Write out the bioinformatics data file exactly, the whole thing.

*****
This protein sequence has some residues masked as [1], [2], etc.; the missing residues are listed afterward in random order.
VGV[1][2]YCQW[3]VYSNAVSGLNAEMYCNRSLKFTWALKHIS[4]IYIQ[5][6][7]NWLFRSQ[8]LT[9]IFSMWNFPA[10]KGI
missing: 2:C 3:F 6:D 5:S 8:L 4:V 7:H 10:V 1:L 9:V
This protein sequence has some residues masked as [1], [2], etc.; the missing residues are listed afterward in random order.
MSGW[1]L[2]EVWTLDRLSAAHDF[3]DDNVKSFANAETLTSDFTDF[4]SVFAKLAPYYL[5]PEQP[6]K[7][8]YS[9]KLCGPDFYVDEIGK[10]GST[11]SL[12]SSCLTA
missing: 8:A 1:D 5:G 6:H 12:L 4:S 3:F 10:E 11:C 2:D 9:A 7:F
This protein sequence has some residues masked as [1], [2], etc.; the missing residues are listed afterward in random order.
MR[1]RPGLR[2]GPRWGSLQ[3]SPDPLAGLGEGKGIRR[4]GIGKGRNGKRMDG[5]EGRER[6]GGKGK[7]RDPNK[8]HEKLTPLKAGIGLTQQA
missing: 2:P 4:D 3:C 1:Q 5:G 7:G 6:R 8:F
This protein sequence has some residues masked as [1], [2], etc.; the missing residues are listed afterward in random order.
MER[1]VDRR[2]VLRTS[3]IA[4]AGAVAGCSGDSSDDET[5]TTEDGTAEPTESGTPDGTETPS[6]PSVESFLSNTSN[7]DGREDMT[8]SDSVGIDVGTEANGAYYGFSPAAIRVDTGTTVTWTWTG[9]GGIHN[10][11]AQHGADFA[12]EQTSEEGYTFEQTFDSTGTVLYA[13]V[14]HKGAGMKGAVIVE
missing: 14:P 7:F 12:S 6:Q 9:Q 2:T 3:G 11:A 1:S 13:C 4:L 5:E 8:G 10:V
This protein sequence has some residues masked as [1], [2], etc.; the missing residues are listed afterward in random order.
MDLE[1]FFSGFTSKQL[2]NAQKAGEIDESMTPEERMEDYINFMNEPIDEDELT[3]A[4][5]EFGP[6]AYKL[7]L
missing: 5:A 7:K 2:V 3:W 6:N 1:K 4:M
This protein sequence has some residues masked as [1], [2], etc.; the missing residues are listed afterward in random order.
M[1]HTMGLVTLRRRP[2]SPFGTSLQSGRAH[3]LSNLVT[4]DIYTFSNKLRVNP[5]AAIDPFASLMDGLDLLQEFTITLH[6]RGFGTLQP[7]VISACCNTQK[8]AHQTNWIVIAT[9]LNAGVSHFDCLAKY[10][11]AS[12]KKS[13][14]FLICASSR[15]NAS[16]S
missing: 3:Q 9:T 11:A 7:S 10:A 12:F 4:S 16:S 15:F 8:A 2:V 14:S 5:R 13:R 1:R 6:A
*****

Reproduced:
This protein sequence has some residues masked as [1], [2], etc.; the missing residues are listed afterward in random order.
VGV[1][2]YCQW[3]VYSNAVSGLNAEMYCNRSLKFTWALKHIS[4]IYIQ[5][6][7]NWLFRSQ[8]LT[9]IFSMWNFPA[10]KGI
missing: 2:C 3:F 6:D 5:S 8:L 4:V 7:H 10:V 1:L 9:V
This protein sequence has some residues masked as [1], [2], etc.; the missing residues are listed afterward in random order.
MSGW[1]L[2]EVWTLDRLSAAHDF[3]DDNVKSFANAETLTSDFTDF[4]SVFAKLAPYYL[5]PEQP[6]K[7][8]YS[9]KLCGPDFYVDEIGK[10]GST[11]SL[12]SSCLTA
missing: 8:A 1:D 5:G 6:H 12:L 4:S 3:F 10:E 11:C 2:D 9:A 7:F
This protein sequence has some residues masked as [1], [2], etc.; the missing residues are listed afterward in random order.
MR[1]RPGLR[2]GPRWGSLQ[3]SPDPLAGLGEGKGIRR[4]GIGKGRNGKRMDG[5]EGRER[6]GGKGK[7]RDPNK[8]HEKLTPLKAGIGLTQQA
missing: 2:P 4:D 3:C 1:Q 5:G 7:G 6:R 8:F
This protein sequence has some residues masked as [1], [2], etc.; the missing residues are listed afterward in random order.
MER[1]VDRR[2]VLRTS[3]IA[4]AGAVAGCSGDSSDDET[5]TTEDGTAEPTESGTPDGTETPS[6]PSVESFLSNTSN[7]DGREDMT[8]SDSVGIDVGTEANGAYYGFSPAAIRVDTGTTVTWTWTG[9]GGIHN[10][11]AQHGADFA[12]EQTSEEGYTFEQTFDSTGTVLYA[13]V[14]HKGAGMKGAVIVE
missing: 14:P 7:F 12:S 6:Q 9:Q 2:T 3:G 11:A 1:S 13:C 4:L 5:E 8:G 10:V
This protein sequence has some residues masked as [1], [2], etc.; the missing residues are listed afterward in random order.
MDLE[1]FFSGFTSKQL[2]NAQKAGEIDESMTPEERMEDYINFMNEPIDEDELT[3]A[4][5]EFGP[6]AYKL[7]L
missing: 5:A 7:K 2:V 3:W 6:N 1:K 4:M
This protein sequence has some residues masked as [1], [2], etc.; the missing residues are listed afterward in random order.
M[1]HTMGLVTLRRRP[2]SPFGTSLQSGRAH[3]LSNLVT[4]DIYTFSNKLRVNP[5]AAIDPFASLMDGLDLLQEFTITLH[6]RGFGTLQP[7]VISACCNTQK[8]AHQTNWIVIAT[9]LNAGVSHFDCLAKY[10][11]AS[12]KKS[13][14]FLICASSR[15]NAS[16]S
missing: 3:Q 9:T 11:A 7:S 10:A 12:F 4:S 16:S 15:F 8:A 2:V 14:S 5:R 13:R 1:R 6:A